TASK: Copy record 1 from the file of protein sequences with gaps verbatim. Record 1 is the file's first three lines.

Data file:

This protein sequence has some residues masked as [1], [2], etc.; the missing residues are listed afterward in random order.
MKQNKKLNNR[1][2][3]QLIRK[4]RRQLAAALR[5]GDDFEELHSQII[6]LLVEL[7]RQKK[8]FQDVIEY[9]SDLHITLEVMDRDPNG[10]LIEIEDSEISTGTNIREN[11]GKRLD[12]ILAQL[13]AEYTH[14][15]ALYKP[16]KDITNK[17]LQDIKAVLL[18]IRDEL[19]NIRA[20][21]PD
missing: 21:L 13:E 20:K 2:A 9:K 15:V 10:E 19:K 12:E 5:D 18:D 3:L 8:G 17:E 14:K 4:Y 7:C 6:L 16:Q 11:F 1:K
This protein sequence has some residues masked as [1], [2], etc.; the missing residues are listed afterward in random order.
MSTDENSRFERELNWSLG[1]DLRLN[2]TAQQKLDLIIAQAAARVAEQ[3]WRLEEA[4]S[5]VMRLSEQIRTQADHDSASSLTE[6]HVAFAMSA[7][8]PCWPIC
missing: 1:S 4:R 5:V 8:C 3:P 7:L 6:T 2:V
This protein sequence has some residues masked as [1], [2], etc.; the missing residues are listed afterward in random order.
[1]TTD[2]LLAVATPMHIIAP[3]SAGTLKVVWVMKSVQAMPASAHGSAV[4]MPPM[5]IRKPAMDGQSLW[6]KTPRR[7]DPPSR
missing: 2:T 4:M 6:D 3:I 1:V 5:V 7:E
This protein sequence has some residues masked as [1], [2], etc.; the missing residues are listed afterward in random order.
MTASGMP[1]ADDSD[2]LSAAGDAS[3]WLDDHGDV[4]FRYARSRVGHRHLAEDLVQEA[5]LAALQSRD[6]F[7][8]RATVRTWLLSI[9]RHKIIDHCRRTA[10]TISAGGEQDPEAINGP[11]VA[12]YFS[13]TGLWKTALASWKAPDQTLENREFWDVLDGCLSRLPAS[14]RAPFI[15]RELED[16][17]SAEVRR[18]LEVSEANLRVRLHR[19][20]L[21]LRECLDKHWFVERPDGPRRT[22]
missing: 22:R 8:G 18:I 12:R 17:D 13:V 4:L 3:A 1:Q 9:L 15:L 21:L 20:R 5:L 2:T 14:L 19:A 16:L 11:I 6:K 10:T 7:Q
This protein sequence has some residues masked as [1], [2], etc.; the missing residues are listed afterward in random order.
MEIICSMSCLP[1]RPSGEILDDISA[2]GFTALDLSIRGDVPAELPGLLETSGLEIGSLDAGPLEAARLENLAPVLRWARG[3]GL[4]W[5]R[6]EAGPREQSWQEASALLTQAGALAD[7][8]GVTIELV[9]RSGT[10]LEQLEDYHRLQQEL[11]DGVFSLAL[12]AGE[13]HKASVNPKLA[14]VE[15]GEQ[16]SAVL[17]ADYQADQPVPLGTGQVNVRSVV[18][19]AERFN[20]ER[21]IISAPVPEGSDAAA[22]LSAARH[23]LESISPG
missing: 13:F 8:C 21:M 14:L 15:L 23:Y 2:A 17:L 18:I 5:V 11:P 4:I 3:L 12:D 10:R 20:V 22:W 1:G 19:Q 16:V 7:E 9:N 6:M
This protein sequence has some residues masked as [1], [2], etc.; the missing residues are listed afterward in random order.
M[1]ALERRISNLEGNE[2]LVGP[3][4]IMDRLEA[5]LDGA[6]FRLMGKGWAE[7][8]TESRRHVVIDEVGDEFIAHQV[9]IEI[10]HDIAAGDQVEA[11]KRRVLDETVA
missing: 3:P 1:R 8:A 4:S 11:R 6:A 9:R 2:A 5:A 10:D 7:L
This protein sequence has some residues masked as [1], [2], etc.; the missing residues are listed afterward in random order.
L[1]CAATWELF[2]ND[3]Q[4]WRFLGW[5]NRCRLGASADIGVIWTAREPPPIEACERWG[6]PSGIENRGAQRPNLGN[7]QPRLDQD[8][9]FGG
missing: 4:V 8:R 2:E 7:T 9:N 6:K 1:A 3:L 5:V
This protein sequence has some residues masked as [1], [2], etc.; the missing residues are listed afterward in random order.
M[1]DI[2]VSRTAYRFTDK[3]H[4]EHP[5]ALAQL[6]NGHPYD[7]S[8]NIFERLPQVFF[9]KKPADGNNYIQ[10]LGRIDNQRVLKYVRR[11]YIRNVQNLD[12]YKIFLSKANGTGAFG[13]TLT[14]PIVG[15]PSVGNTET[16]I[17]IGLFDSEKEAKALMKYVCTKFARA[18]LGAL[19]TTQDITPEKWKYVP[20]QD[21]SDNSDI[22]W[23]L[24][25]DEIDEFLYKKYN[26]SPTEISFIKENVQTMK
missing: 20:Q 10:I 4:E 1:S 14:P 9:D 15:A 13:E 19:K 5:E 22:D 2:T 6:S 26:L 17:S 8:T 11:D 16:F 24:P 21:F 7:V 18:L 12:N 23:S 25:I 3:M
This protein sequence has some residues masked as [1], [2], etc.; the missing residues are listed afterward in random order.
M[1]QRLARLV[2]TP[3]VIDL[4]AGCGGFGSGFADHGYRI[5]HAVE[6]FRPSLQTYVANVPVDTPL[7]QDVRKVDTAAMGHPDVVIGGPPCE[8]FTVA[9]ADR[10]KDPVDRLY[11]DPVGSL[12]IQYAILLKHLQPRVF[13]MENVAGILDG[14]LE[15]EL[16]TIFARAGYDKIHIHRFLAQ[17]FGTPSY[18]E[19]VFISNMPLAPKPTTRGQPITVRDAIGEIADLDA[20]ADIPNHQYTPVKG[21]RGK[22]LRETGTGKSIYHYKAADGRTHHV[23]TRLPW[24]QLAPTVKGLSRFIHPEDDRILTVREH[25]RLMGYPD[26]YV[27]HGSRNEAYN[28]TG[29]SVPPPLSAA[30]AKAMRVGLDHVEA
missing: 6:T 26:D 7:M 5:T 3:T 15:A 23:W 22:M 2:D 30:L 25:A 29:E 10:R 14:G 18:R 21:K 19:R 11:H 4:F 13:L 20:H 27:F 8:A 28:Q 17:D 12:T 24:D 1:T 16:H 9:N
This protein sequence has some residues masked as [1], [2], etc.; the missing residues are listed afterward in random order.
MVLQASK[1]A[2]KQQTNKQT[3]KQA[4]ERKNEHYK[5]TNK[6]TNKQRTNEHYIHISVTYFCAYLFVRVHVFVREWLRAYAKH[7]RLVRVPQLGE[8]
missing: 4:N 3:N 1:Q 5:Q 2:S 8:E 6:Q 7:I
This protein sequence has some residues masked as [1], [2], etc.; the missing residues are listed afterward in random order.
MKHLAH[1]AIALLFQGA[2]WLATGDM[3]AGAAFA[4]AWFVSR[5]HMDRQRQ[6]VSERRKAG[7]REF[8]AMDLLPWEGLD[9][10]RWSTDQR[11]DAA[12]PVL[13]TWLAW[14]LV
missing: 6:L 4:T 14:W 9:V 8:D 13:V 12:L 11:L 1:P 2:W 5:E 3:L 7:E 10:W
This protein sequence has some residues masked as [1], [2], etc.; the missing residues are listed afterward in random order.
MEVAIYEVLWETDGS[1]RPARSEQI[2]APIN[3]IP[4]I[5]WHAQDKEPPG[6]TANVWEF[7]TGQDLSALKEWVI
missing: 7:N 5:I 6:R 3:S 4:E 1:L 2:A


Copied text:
This protein sequence has some residues masked as [1], [2], etc.; the missing residues are listed afterward in random order.
MKQNKKLNNR[1][2][3]QLIRK[4]RRQLAAALR[5]GDDFEELHSQII[6]LLVEL[7]RQKK[8]FQDVIEY[9]SDLHITLEVMDRDPNG[10]LIEIEDSEISTGTNIREN[11]GKRLD[12]ILAQL[13]AEYTH[14][15]ALYKP[16]KDITNK[17]LQDIKAVLL[18]IRDEL[19]NIRA[20][21]PD
missing: 21:L 13:E 20:K 2:A 9:K 15:V 10:E 19:K 12:E 5:D 18:D 3:L 8:G 17:E 14:K 4:Y 7:C 6:L 16:Q 11:F 1:K